Alif the Unseen by G. Willow Wilson

G. Willow Wilson is a boundary and border crosser of the rarest variety–a sophisticated political thinker who is also a cracking storyteller. In Alif the Unseen, she gives us a novel whose thriller elements are in perfect equipoise with a deep understanding of the current socio-political ferment in the Middle East.

In an unnamed state at the time of the Arab Spring, Alif, an Arab-Indian hacktivist, manages to stay a step ahead of the state’s increasingly efficacious attempts to capture him. But Alif, whose clients include Islamists, feminists, anarchists, secularists and pornographers (anyone whose online activities might run afoul of the state), is finally undone when his upper-class girlfriend dumps him for the state’s head of security, a shadowy figure known as the “Hand of God”. Alif might feature on the World’s Best Coders list, but when facing a corporeal enemy, his shortcomings are revealed to be as varied as they are plentiful—he lacks resourcefulness and can’t think on his feet, he antagonizes those who could help, and he’s supremely whiny. “I committed a sin by waking up this morning. That is the only way this day could have gone so terribly wrong,” he moans. And he’s a keen proponent of the theory of masculine superiority, noting with surprise at one point that his female companion is “as smart as man.” You don’t want him to be caught be the Hand, but there’s no doubt he deserves a good smackdown.  

Fortunately for Alif, his travelling companion Dina (who’s been roped unwilling into his travails) is calm and sensible enough for them to have a fighting chance. Together, they search for a mysterious underworld figure known as Vikram the Vampire, who might be their only hope to escape the Hand.

But Vikram doesn’t appear quite human. Could he be…is he…a jinn? And that parting gift from Alif’s ex-girlfriend, an old manuscript hand lettered in gold ink–might the book be the Alf Yeom, the jinn’s secret book of knowledge?


Spirituality meets science, fantasy meets reality, and East meets West in this wonderfully layered novel that repudiates each one of the above-mentioned binaries. For instance, the jinn’s book is written in a strange language, but then, HTML is pretty opaque too–and the distance between them is revealed to be far less than you might assume. In essence, Alif the Unseen examines how we encode and decode information, acknowledging all the while that we live in a liminal space; each page is charged with Wilson’s awareness of the manifold intersections and dissonances of our modern lives. In particular, Wilson writes about the Middle East with insight, sympathy, and huge panache. There’s a lovely bit of subversion in an episode where Alif first rendezvous with his (to-be) girlfriend at a shop and realizes that “…he envied her the enfolding anonymity of her veil… She had the upper hand. She could observe him, make up her mind about whether he was handsome, assess hid tendency to wear all black and decide whether this offended her or not.” To border-crosser and storyteller, add stereotype-shatterer.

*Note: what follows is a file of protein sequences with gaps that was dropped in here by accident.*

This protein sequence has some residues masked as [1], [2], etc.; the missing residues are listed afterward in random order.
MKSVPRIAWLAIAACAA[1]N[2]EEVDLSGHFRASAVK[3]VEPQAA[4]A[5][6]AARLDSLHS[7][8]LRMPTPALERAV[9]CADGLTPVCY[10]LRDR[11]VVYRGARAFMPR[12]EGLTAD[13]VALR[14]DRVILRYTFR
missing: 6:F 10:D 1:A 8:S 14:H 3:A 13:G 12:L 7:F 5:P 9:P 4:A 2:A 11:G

In another wryly self-aware passage, a (white American) convert to Islam questions why eastern writers are able to write great western literature, while the reverse doesn’t hold. Unless Lawrence Durrell’s Alexandria Quartet might qualify as eastern literature?

There’s a very simple test, replies Vikram the Vampire.““Is [the book] about bored, tired people having sex?”

“Yes,” said the convert, surprised.

“Then it’s western.””


(Author photo from

Alif the Unseen doesn’t feature a single bored, tired person having sex. Nope. The characters are all ferociously alive, and it’s terrific fun to watch Alif gradually gain common sense and courage while he’s hunted by the Hand. The fast-paced, full-blooded plot bursts with car chases and secret escapes and surprise identities, making for an unputdownable read. Upon finishing this tale, I’d have parted with my money for a grocery list penned by this author, but fortunately, Wilson has a juicy project out soon—she’s the series writer for the new Ms. Marvel superhero comic series featuring a Pakistani-American shapeshifter protagonist, Kamala Khan. Out on Feb. 5, people!


(Kamala Khan the polymorph, standing next to a… hedgehog with Hulk hands?)

This review originally appeared in Montreal Serai magazine.

6 thoughts on “Alif the Unseen by G. Willow Wilson

  1. Excellent review. I loved this book, too, for all the reasons you give and more, but your manages to capture the book better than mine. Thanks.
    Wilson’s own story is almost as fascinating as Alif. She tells it well in Butterfly Mosque. She is an American converted to Islam, living in the Middle East and married to an Eqyptian.
    And I didn’t know that we have Ms. marvel to look forward to. Where can I find it?

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